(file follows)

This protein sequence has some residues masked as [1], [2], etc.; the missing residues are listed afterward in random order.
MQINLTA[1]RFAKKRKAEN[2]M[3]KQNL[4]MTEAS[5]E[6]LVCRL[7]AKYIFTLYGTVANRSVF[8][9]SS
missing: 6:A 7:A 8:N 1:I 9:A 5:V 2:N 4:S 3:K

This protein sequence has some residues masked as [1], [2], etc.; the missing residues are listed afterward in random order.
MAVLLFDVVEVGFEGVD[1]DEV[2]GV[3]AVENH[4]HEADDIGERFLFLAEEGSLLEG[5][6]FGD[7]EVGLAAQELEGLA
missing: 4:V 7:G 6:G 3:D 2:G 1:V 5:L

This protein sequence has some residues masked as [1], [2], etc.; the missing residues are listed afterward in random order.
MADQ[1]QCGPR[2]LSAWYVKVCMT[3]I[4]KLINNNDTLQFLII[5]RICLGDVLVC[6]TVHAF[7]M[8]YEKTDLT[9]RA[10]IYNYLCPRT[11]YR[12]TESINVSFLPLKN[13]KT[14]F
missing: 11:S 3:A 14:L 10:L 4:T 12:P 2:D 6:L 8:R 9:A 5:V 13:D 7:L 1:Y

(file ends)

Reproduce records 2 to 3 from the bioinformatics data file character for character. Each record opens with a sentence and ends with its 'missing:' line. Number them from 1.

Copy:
This protein sequence has some residues masked as [1], [2], etc.; the missing residues are listed afterward in random order.
MAVLLFDVVEVGFEGVD[1]DEV[2]GV[3]AVENH[4]HEADDIGERFLFLAEEGSLLEG[5][6]FGD[7]EVGLAAQELEGLA
missing: 4:V 7:G 6:G 3:D 2:G 1:V 5:L

This protein sequence has some residues masked as [1], [2], etc.; the missing residues are listed afterward in random order.
MADQ[1]QCGPR[2]LSAWYVKVCMT[3]I[4]KLINNNDTLQFLII[5]RICLGDVLVC[6]TVHAF[7]M[8]YEKTDLT[9]RA[10]IYNYLCPRT[11]YR[12]TESINVSFLPLKN[13]KT[14]F
missing: 11:S 3:A 14:L 10:L 4:T 12:P 2:D 6:L 8:R 9:A 5:V 13:D 7:L 1:Y